I found my meaning of life, and in so doing found happiness and contentment in who I was and who I was becoming. Although I'm not a religious person, I have no problem with what other people believe or don't believe (atheists), I simply respect that is their belief. That is why I don't understand some people's need to denigrate someone else's belief system, when it's such a personal thing.

At one point I was part of a group of people that called themselves humanists and atheists. What I found was that they met on Sundays (interesting) and the sole purpose of meeting was to make fun of people that believed in a religious deity. When I asked what they hoped to attain in the group, no one had an answer. I realized that it wasn't the group for me.

Everyone has a certain level of spirituality based on their interconnection and perception of life in general. Some people never expand or explore their spirituality and that's perfectly fine. We're all here for a reason, and it's certainly not up to me to tell someone they're on the wrong life path. We're all on a journey to the peak of life, and the only people losing out are the one's running around and around the base yelling at others that they're on the wrong path.

With introspection, I realize the occurrences of the past 4 years had pushed me back into survival mode, hiding my vulnerability and foregoing my spirituality. My forays into nature have been a subtle way of rejuvenating my spirit, without actually being cognizant of it. With the number of people seeking a connection with nature these days, I firmly believe that they are looking to find or regenerate their spirit, away from the interruption of electrical energy that our society relies on.

I've often wondered how our electrical dependency affects our own personal energy? They've done studies that conclude using computers, tv's, iphones, ipads, etc, affect our ability to have a good night's sleep and these things need to be turned off an hour before bed. But what do they do to our bodies in general? If we are energy, how are our bodies affected by electrical devices? Is that why cancer is so prevalent?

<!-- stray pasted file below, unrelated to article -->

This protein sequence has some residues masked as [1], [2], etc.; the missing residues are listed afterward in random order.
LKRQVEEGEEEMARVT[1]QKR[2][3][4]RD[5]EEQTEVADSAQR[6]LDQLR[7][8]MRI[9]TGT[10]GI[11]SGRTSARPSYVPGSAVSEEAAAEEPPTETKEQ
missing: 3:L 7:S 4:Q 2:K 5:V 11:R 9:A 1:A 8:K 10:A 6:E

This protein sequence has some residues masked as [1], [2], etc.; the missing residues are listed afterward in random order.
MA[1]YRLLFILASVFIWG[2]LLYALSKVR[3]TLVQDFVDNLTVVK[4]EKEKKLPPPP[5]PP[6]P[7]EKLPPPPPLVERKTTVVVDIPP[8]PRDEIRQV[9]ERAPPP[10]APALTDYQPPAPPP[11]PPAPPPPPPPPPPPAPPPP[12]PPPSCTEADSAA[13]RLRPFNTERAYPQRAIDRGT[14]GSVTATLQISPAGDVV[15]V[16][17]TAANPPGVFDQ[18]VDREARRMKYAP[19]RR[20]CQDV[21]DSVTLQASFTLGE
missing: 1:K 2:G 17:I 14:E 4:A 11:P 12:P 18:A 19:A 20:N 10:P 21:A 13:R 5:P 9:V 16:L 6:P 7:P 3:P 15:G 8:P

Or is it the denial of a spiritual connection and the quest to attain more and more material goods? I just heard on the radio that 15% of people with Androids will not date someone with an iphone. Conversely, 21% of people with an iphone won't date someone with an Android. Are you kidding me? It's a THING! Yes, it's far more important to date someone that believes in the power of one company over another, rather than in qualities and values (sarcasm).

And this is how shallow our society has become. In writing this, I've realized how important my spirituality is to me, and how I need to refocus on it, especially in these times of constant fear-mongering and outrage perpetuated by 45 and the media. I have no control over that, but I do have a choice in what I want to read and believe. I choose not to buy into the us vs them mentality anyone advocates.

Continued in comments.....



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   read more blogs!

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Comments:
a_simple_man

Feb 9 @ 12:55PM  



Netflix is now playing all of the "charmed one's" episodes...


how time flies.....


my point is.... some worship trump... others worship tv... while Imp see's the good in nature.....

me.. I live in a desert......

and have....

4 wheel drive.....

~kudos~






SimplyImp

Feb 9 @ 1:03PM  
Here's the rest of my blog:

As part of the energy of this earth and the universe, I know my purpose here is to be part of everyone and everything, and to rejoice in the diversity of this amazing planet. My perception of reality is not up for debate, nor does it depend on someone who has attained the most prominent position in the world that has, imo, a shallow and fearful view of it.

Spirituality is so personal, it's impossible to define something that is inherent to each individual. I respect that others do not hold my beliefs or my spirituality, and I expect the same in return. The one commonality we do have is that each one of us is a spiritual being, whether you believe it or not.

Time, and life experiences usually have a way of making that known.